J = Jesus
DP = Divine person
DN = Divine nature
HN = Human nature

Lest anyone think I'm some kind of theological genius (well, if you read this blog you know that's not true!), the formula is not mine. Deep curtsy to Father Robert Altier. I "lifted" the formula from his Fundamentals of Catholicism course. I have taken the course twice because, God knows, I need it.

I find it fascinating that 1700 years have passed and the Church is still fighting the same battle. Yet, most low christologists, that I know, think they have really stumbled upon something new. It's not new and it's not acceptable.

13 Comments:

Blogger Angela Messenger said...

Thanks for sharing that Cathy - I learned something new today!

I guess "Buddy Jesus" is as low as one can get in regard to low christology.

December 31, 2006 11:37 AM  
Blogger Ray from MN said...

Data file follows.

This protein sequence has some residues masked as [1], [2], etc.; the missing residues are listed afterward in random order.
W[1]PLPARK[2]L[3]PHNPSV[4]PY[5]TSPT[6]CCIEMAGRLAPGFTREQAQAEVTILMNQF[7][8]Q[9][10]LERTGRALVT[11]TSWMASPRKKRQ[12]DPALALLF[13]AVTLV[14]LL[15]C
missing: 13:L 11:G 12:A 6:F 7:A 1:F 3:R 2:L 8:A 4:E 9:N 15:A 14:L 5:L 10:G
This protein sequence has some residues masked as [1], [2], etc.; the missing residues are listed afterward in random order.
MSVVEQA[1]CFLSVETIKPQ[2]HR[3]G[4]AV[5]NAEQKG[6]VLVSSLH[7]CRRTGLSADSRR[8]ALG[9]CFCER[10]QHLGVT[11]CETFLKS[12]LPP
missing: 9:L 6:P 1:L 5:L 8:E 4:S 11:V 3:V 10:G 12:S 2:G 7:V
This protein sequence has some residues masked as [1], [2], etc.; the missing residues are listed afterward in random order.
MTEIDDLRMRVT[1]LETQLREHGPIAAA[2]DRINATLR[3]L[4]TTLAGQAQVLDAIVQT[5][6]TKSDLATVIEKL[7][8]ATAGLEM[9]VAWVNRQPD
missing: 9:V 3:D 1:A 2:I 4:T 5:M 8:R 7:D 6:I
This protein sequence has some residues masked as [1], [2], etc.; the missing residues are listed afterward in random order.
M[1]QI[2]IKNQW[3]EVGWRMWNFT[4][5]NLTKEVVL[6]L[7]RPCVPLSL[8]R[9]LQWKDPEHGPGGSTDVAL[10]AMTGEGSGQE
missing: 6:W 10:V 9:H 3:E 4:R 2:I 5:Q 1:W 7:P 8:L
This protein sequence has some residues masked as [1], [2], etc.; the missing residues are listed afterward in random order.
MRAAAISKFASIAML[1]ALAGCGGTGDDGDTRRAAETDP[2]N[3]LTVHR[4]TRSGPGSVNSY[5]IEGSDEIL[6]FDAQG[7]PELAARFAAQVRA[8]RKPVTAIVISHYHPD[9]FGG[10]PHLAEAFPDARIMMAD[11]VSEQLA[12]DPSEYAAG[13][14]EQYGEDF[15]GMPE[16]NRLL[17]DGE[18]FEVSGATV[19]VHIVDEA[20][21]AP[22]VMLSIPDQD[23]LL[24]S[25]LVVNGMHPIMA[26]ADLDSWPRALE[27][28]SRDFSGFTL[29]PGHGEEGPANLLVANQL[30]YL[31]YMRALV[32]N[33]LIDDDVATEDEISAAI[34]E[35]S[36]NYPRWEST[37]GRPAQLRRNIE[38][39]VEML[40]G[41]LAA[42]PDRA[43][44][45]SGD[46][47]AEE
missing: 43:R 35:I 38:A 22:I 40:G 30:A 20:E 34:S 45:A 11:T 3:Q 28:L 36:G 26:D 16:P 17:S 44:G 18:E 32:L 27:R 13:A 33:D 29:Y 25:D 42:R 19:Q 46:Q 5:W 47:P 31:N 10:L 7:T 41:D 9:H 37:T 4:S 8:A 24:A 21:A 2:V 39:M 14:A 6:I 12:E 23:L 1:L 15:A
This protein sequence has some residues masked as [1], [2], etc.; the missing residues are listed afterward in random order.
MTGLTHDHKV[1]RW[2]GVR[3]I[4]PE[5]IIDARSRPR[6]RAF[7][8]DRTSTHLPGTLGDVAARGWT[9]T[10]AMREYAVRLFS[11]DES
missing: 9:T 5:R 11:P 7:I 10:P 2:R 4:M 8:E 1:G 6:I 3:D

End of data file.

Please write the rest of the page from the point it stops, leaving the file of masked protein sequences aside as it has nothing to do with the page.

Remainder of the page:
Me, too. I never have heard the term "low christology." But I am somewhat familiar with "The Jesus Project" which is the the attempt, among other things, to provide natural causes to all of Jesus' miracles.

[Snow alert! It's only 2:47 p.m. and a glance out the window tells me it looks like we might have a "White New Years Eve"]!

My favorite explanation that comes out of the JPG (Jesus Project Gang) is how the miracle of the loaves and fishes came out. Jesus didn't miraculously create more food. He convinced the 10,000 folks that had pita bread and perch hidden away in their togas and burkas to share with those who forgot to bring lunch.

Somehow, these people believe that God could create the universe out of nothing, but creating a lunch is beyond his abilities.

December 31, 2006 2:53 PM  
Blogger Cathy_of_Alex said...

Ray: LOL! I wander how JPG explain the Wedding at Cana. "Oh, the bridegroom forgot he had a bunch of wine stashed in the storeroom and it so happens Jesus found it"

December 31, 2006 4:02 PM  
Blogger Adoro Te Devote said...

These people are heretics, without a doubt.

And if they ever READ the Wedding at Caana, they would realize that passage alone blows "low christology" completely to smithereens.